What a game! Despite the distance and the time difference, the Francophones and Francophiles in the United States mobilized en masse to support the national team. Here’s a selection of photos taken by our teams and readers across the country, in bars with several hundred excited people and in familial lounges.
Photos by: Benjamin Meteyer, Frédéric Neema, the French from San Antonio, Clément Mercet, Hélène Labriet, Laetitia Brock, Greg Durieu, Elizabeth Gazay, Sandra Cazenave, Loic Legland, Emmanuel Schnetzler, Anne-Claire Klehe, Roxane Mitchell, Patrice Rombaut, Sandra Muller. Text by: Hélène Labriet (FM SF), Sandra Cazenave (FM LA), Grégory Durieu (FM Miami), Laure Foulquier and Alexis Buisson (FM NY)
Once again, we made the call for fans to come to the 5th&Mad food hall, and once again, you turned up (and we mean it, you turned up). Les Bleus won the World Cup in front of a white hot crowd of hundreds in this Midtown establishment.
Thousands of fans Les Bleus fans roared on East 60th Street in Manhattan, where the French Institute Alliance Française (FIAF) had installed a giant screen at the edge of their Bastille Day fair. Despite some technical problems, the audience was there. “We fought to the end. We deserve this victory,” said Theodore Brazeille.
In Miami, there were several hundred people gathered under the different tents of the Wynwood Marketplace watching about ten giant screens. Mostly French people filled the crowd, but there were a lot of Americans that came to support Les Bleus. “France, World Champion, it’s incredible, I can’t believe it. Thank you Les Bleus,” exclaims Mathilde, 25, who came to cheer on Les Bleus with several of her friends. “It’s a great moment for me, it’s my first World Cup, because I was only 5 years old in 1998, and I was so excited from the beginning to the end of the competition. Bravo les Bleus, I’m really proud to be French.”
Guillaume, who has been living in Miami for the past few months, is thrilled by “our second star,” referring to this being the French team’s second World Cup title. “The legend of Les Bleus will continue and we’ll get a third one in four years Qatar, I’m sure of it.”
“The only French on the island of Whibdey,” just north of Seattle: that’s how this family of readers described themselves. But that didn’t stop him from waving their colors. Thanks for the pictures!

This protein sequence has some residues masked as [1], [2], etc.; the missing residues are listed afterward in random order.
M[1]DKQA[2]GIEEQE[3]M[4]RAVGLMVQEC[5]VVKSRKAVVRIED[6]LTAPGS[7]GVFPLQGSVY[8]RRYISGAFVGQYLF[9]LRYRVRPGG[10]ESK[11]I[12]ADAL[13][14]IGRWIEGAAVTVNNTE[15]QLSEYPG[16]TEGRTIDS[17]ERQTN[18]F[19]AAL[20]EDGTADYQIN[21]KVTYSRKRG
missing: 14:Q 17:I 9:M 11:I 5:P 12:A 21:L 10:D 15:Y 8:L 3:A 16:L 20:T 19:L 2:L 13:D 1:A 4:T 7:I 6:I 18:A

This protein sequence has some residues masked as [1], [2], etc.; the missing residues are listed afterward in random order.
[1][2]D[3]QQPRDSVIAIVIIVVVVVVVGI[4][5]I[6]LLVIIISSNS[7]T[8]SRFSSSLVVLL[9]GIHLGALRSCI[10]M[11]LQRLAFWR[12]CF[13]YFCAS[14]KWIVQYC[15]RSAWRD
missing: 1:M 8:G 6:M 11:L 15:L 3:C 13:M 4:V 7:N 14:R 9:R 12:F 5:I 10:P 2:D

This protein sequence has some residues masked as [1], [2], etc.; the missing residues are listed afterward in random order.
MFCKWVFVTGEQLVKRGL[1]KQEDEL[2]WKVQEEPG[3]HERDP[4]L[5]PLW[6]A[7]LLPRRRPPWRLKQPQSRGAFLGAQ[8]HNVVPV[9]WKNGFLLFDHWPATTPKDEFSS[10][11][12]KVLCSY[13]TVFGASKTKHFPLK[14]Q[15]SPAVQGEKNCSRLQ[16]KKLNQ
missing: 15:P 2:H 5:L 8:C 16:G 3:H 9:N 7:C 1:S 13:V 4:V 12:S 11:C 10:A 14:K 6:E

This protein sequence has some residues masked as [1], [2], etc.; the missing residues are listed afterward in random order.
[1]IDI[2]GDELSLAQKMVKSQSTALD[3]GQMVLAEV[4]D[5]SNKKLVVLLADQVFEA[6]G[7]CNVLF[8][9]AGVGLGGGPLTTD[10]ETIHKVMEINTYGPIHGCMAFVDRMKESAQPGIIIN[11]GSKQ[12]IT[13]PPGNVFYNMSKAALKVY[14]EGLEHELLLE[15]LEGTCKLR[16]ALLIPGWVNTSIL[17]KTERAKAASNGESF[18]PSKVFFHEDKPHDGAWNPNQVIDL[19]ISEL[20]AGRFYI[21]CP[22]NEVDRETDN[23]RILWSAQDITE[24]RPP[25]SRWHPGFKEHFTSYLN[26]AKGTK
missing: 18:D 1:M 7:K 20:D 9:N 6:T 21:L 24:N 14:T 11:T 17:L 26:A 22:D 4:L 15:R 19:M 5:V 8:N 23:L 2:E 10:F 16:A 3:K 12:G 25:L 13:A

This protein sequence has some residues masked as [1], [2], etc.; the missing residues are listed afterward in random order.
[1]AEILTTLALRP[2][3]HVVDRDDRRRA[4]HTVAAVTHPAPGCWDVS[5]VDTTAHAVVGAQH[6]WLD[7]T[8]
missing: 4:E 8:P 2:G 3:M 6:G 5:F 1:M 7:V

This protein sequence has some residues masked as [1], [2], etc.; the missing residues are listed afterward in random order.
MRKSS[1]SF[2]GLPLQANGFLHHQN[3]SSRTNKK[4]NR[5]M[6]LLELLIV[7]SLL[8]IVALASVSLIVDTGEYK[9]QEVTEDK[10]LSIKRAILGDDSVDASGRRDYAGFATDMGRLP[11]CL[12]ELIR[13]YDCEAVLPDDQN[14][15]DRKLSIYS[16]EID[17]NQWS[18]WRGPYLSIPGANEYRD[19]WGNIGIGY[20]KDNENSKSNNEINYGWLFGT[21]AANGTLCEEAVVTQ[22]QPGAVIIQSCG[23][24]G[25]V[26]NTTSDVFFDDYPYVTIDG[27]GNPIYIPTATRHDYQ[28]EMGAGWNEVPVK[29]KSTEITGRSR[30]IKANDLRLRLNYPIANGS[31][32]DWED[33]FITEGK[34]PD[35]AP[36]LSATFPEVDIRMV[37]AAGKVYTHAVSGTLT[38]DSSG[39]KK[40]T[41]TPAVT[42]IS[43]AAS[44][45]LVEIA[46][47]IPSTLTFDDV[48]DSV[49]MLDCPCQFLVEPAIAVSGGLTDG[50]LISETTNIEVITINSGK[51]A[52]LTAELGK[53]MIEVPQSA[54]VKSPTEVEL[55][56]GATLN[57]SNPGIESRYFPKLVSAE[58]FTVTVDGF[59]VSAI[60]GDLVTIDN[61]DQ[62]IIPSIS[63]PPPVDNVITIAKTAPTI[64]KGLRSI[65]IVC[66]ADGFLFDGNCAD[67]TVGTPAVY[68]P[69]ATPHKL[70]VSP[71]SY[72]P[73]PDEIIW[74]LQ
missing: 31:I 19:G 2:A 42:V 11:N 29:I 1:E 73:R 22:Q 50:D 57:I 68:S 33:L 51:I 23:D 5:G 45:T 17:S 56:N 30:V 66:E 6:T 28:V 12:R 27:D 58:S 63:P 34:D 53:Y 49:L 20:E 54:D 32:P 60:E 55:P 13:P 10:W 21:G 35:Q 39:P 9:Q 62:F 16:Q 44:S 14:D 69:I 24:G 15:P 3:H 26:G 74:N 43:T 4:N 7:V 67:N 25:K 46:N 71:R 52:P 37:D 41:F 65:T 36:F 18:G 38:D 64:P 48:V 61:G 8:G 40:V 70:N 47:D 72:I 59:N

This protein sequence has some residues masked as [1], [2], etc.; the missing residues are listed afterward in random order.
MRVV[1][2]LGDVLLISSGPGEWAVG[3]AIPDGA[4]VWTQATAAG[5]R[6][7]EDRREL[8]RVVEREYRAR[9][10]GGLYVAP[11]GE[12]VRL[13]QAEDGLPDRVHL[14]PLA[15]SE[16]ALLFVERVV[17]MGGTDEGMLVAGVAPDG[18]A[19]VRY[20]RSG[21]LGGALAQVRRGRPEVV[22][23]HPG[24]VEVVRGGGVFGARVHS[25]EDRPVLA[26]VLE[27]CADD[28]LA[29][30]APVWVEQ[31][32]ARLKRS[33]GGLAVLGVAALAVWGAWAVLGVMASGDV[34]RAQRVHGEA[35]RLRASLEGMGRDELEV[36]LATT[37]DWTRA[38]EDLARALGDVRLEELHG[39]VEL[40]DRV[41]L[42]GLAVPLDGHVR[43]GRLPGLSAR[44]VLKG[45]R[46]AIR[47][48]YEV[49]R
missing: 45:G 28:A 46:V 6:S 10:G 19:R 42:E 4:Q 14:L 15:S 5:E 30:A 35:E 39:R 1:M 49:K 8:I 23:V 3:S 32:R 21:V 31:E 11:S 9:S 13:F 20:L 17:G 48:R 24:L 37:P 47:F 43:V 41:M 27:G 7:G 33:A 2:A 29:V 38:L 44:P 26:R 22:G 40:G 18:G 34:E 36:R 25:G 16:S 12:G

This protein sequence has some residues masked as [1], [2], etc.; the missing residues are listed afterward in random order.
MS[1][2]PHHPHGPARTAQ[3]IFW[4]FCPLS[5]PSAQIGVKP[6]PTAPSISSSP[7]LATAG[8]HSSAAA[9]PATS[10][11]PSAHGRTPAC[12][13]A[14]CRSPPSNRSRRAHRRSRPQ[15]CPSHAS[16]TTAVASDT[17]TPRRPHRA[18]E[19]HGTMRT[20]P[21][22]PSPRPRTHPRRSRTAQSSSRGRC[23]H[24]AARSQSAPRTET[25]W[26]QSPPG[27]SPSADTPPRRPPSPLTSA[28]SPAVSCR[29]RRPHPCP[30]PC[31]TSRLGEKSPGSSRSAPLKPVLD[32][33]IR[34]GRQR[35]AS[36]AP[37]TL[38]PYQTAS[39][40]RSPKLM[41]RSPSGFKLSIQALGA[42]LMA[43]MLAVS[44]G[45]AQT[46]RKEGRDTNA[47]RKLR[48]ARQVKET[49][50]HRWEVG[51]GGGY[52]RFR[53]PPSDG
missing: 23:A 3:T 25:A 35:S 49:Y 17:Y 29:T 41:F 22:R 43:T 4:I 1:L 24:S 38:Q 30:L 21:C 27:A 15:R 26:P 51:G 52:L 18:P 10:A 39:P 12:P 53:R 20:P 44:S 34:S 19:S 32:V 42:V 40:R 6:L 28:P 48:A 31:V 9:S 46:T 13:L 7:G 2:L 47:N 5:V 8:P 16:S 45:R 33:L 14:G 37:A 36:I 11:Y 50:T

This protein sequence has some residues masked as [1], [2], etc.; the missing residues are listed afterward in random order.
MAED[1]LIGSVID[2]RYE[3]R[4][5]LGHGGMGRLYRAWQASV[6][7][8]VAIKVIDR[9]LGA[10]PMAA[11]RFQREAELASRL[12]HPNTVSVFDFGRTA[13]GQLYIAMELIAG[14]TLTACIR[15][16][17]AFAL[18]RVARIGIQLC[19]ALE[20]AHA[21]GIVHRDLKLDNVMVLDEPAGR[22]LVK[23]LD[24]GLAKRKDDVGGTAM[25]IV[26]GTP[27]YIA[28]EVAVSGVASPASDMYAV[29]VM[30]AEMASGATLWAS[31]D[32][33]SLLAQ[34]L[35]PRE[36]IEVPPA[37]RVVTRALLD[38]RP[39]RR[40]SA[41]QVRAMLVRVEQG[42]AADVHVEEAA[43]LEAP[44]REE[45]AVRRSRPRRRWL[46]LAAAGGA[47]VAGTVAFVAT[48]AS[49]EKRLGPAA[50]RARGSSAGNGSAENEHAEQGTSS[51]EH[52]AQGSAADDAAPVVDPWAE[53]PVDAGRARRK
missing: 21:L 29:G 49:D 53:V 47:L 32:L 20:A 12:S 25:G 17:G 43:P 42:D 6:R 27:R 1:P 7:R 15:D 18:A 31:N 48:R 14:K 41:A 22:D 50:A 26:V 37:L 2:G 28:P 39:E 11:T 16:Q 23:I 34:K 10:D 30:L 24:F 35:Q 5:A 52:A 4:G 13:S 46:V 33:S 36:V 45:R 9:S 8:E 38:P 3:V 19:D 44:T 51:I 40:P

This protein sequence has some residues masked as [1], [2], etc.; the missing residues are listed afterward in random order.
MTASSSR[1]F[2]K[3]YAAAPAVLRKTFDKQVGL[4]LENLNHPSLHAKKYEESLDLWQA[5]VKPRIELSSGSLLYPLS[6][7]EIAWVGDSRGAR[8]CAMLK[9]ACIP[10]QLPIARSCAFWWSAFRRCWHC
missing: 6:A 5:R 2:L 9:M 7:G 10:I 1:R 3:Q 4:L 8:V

At the Civic Center, the city had installed a large screen to broadcast the game. At the start, in the early morning mist of San Francisco, there were about 2,500 people, the fans fairly well distributed between the two camps vying for the title. By half-time, that number had doubled and the crowd was much more in favor of Les Bleus.
Exultation at the final whistle, the supporters on both sides congratulated each other on this beautiful coming together. Cars made victory laps around the town square and in the adjacent streets, tricolored flags waved in the wind and horns honked in the air.
At the Golden Gate Tap Room, the French Team’s supporters in San Francisco came in hoards: all the way until the end of the match, the line lengthened to enter the bar, which officially could accommodate 575 people. After the victory, more than 2,000 people blocked traffic on Powell Street for more than an hour and a half.
At Café Bastille, 400-600 people gathered in the main room and on the terrace. With so many people fitted into such a small space, the atmosphere was electric.
Even though the game was early, Los Angeles fans were not reluctant to set their alarm clocks for 6am. They were 450 people (including model Camille Rowe and Fabrice Sopoglian, the “godfather” of French reality TV show “The Angels”) gathered for the final at Liaison, in Hollywood, an event organized by France Fan Club.
At the final whistle, jubilant fans erupted, the supporters starting up a round of “I Will Survive,” one of the anthems of Les Bleus.
Patrick Kigongo, an American who has lived in France, is delighted that “the curse has been broken.” Lucile and Laurène, two French from Normandy on holiday in Los Angeles, experienced the semi-final and final away from home. “We were a little disappointed, but the atmosphere was incredible [at Liaison], even at 8 in the morning.” For them, this étoile (title) is more symbolic: “In 1998, we were only 10 years old, it’s not the same experience.”
Surrounded by his friends, Guillaume, in his 30s, is elated after the whistle. “Being in Los Angeles is really great because there is a real melting pot and communities from all countries. It’s cool to see their reactions, it offers a different view of our country.”
Ambroise’s eyes are wet with tears and he won’t speak until the Bleus raise the Cup. The 26-year-old French engineer followed the final with his family. “Living it in America is even more incredible. I’m here temporarily, so it will be part of the memories I made in the United States,” said the football fan, “I cried in 2006, now I plan to enjoy the win and drink all day.